I'll just say it -- forgetfulness is one of my downfalls as a Mama. I am constantly asking my friends to borrow diapers and wipes. I've had to stop at Target during many an outing to buy a sippy cup, binky, or new pair of pants for Bennett. I am lucky I have so many well-prepared, non-forgetful friends. Alas, none of them were with me today. Here's what happened:
This morning I gave Bennett a bath, and as I was drying him off, I realized his hair was almost as long as mine. So I decided on a whim to take him to get a haircut real quick. (And so says the Psalmist, "Mom's say 'real quick,' God laughs.")
So I got ready to go, and with the help of my super-sweet husband, (who had already cleaned the kitchen for me this morning, too!) piled the kids in the car. I even told Bennett we could go to the McDonald's play place on the way home from our haircut. I was feeling like I had things pretty together.
We arrived at the haircut place, and as I opened the back door to get Bennett out, I realized he had no shoes on. Suddenly I remembered Neil saying, as he was buckling Bennett into the car, "Honey make sure you grab Bennett's shoes!" I yelled back, "Okay! I'll get them!" only to head out the door empty-handed. Forgetfulness rears it's ugly head. Now, standing in front of the haircut place, I do a quick scan of the backseat, where an extra pair of Crocs is almost ALWAYS lurking. But not today...
I decide not to stress about it. I say to myself: No problem. Just because my kid has no shoes on in a public place, that doesn't make me white trash. Or a bad mother.
So I load Mallory's car seat into the stroller and proceed to carry Bennett across the street while pushing the stroller with the other hand, which is a feat in itself. I make it to the haircut place, and a kind gentleman inside opens the door for me. It's a small, crowded place, and I'm instantly self-conscious about Bennett's bare feet. I am just hoping no one will notice. The man behind the register is friendly at first.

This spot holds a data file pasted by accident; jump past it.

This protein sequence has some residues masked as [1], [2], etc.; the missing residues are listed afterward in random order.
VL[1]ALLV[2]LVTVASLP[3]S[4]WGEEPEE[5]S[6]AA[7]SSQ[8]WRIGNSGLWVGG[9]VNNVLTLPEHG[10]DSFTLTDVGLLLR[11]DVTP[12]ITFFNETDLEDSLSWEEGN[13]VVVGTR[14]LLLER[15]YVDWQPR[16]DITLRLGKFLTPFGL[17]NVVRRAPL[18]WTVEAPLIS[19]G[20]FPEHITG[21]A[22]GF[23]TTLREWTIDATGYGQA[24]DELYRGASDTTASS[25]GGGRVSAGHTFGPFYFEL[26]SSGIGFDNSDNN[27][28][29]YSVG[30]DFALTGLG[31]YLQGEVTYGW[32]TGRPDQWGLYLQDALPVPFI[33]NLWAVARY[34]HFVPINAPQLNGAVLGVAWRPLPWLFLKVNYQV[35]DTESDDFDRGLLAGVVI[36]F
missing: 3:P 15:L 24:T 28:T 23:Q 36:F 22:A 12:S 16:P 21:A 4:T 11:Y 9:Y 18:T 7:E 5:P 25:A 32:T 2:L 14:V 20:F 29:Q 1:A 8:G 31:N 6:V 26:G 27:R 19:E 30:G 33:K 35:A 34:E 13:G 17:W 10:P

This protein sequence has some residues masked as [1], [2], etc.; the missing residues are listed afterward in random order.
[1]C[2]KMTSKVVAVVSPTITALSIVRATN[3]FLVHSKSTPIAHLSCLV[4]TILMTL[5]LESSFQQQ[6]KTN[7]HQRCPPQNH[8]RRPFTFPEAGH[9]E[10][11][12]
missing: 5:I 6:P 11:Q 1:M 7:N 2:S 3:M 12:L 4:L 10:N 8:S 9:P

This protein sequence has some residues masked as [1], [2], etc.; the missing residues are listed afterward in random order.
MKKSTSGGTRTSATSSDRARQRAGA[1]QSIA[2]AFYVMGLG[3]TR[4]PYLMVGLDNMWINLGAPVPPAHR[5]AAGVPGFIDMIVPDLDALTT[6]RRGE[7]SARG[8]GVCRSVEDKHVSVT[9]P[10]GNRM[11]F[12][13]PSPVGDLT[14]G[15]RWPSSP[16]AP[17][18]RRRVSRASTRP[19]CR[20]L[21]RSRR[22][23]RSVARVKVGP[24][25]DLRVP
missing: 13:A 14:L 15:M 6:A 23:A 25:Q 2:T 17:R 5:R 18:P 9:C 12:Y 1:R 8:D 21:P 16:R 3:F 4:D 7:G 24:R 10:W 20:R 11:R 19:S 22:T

"Hi! Just sign in, and we'll be with you in a... WAIT! Do you have shoes for him?"
The room is silent. Everyone in the small, crowded, space is now staring at White-Trash-Mom and her son's bare feet. In typical Casey fashion, I try to just charm my way out of my embarrassment.
Me: "No... can you believe it?! We ran out of the house and completely forgot shoes!" Smile, smile, smile...
Man: (not even remotely charmed) I'm sorry, but if he doesn't have shoes, you'll have to leave. It's part of our health code."
I feel the judgement of not only the man behind the counter (who will now be refereed to as "Health-Code Nazi") but of all the other moms in the room. I can just hear their thoughts: What kind of mother forgets her son's shoes?! I even see a few eye-rolls and head-shakes. The only one who is nice to me in the entire place is the gentlemanly dad who opens the door for me again as I leave.
As I walk to the car, I am both embarrassed and fuming mad. I mean seriously... are my two-year-old's chubby, little bare feet really going to compromise the health code? Quick! Someone grab the HazMat suits... there's a kid in here with no shoes on! Alert the Pentagon! Sheesh!
I carry/wheel the kids back to the car and decide that we're going home and NOT coming back! We can just get a haircut another time. As I'm unloading the stroller and putting it back into the trunk, a sweet, older lady who is parked next to me says, "Wow, I don't know how you young mom's today do it." And then, looking at the kids,"Your kids are just so beautiful." Those kind, validating words from a stranger just made my day and turned my attitude around. "Thanks," I said "I was kind of having a rough morning."
She continued to validate: "Raising little ones is so hard! You're doing a great job!" And with that my Golden-Girl Guardian Angel got in her car and drove away.
Then, I got back in the car and drove home. I grabbed Bennett's shoes, and we went back to the haircut place. We provided proof-of-footwear to Health-Code Nazi, got Bennett's hair cut and went to the play place. We ate McNuggets. And everything turned out just fine.
As we drove home (again) I got to thinking about how I myself judge other moms and how wrong that is. Shouldn't we moms be the last people to judge each other? Shouldn't we stick together because we know how darn hard it is to take care of little ones. Today's shoe incident reminded me that instead of judging another mom, it's so much better to say, "What beautiful kids you have," or "Great job," or even "I have an extra pair of shoes in the car if you need them."
Because a little validation and encouragement can mean a lot to a frazzled mama.
Here's Bennett after his hair cut: